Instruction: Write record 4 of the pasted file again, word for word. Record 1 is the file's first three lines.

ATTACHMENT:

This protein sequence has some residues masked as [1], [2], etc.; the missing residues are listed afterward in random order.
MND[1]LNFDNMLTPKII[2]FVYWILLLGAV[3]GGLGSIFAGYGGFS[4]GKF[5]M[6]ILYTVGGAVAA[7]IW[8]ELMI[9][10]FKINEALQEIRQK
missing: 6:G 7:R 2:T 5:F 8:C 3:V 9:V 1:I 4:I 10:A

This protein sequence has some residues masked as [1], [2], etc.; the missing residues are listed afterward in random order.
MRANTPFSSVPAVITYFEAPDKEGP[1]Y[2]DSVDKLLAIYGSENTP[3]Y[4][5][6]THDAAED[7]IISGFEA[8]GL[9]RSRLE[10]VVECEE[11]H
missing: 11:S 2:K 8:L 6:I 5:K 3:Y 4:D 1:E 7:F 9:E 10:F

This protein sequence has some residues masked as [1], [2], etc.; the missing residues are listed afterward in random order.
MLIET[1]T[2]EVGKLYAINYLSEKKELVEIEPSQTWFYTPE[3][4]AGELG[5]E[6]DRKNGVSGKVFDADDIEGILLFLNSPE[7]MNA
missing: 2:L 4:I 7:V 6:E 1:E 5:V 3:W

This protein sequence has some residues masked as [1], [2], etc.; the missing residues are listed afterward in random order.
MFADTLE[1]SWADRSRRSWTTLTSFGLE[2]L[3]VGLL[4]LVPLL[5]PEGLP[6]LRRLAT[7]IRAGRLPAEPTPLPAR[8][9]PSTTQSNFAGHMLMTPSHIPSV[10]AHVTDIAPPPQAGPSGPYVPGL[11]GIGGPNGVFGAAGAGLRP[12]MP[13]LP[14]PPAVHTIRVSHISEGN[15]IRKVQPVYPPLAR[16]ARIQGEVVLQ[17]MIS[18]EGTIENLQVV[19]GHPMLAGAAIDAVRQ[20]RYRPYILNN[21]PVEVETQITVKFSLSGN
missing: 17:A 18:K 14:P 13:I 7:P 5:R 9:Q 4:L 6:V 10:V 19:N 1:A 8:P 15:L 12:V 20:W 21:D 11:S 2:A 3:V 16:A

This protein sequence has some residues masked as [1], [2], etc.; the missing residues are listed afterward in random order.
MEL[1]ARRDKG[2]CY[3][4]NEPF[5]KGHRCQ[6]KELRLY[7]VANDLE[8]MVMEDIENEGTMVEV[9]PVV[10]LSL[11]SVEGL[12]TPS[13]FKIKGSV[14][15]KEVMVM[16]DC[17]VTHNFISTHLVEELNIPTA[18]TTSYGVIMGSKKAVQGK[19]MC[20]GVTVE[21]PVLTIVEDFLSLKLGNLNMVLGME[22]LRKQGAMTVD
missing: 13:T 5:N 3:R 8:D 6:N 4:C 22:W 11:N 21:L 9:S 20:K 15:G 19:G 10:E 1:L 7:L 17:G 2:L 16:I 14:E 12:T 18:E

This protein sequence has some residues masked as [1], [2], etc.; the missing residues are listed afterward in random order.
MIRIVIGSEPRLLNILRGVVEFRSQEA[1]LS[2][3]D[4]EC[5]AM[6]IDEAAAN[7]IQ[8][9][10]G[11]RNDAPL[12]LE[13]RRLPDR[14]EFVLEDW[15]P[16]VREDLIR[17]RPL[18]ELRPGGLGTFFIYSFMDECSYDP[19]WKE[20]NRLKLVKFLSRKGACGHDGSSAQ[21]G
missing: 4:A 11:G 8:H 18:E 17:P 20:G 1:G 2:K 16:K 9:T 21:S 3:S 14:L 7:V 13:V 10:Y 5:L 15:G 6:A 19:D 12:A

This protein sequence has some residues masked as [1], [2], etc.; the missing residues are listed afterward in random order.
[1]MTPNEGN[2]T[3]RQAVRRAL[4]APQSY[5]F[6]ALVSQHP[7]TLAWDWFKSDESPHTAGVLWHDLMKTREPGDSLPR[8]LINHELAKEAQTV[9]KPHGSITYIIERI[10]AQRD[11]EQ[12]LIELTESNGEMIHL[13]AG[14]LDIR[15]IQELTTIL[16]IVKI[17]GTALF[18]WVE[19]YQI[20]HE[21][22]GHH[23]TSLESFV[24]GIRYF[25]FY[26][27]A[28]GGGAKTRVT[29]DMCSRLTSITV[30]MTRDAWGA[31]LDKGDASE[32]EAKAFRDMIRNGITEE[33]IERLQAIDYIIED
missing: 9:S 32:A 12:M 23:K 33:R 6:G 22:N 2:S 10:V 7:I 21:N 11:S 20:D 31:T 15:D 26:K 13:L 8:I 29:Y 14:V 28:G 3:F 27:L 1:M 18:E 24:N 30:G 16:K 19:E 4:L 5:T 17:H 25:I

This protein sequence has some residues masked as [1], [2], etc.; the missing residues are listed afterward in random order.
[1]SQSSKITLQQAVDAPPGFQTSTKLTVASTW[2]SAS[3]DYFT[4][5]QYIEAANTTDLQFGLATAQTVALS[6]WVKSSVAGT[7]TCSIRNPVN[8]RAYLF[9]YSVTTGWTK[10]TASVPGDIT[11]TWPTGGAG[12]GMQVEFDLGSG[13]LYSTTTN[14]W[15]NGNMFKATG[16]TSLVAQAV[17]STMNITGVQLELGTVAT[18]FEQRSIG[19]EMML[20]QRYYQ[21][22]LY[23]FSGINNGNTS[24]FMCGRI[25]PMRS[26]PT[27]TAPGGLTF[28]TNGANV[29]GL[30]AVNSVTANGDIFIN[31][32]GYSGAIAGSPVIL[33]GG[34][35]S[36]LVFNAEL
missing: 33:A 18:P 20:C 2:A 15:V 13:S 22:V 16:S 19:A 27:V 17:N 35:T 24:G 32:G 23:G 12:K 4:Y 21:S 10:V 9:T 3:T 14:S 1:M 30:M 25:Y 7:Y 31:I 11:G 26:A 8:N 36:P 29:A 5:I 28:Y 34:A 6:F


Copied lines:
This protein sequence has some residues masked as [1], [2], etc.; the missing residues are listed afterward in random order.
MFADTLE[1]SWADRSRRSWTTLTSFGLE[2]L[3]VGLL[4]LVPLL[5]PEGLP[6]LRRLAT[7]IRAGRLPAEPTPLPAR[8][9]PSTTQSNFAGHMLMTPSHIPSV[10]AHVTDIAPPPQAGPSGPYVPGL[11]GIGGPNGVFGAAGAGLRP[12]MP[13]LP[14]PPAVHTIRVSHISEGN[15]IRKVQPVYPPLAR[16]ARIQGEVVLQ[17]MIS[18]EGTIENLQVV[19]GHPMLAGAAIDAVRQ[20]RYRPYILNN[21]PVEVETQITVKFSLSGN
missing: 17:A 18:K 14:P 13:I 7:P 5:R 9:Q 4:L 6:V 10:V 19:N 1:A 8:P 15:L 12:V 20:W 21:D 11:S 2:A 3:V 16:A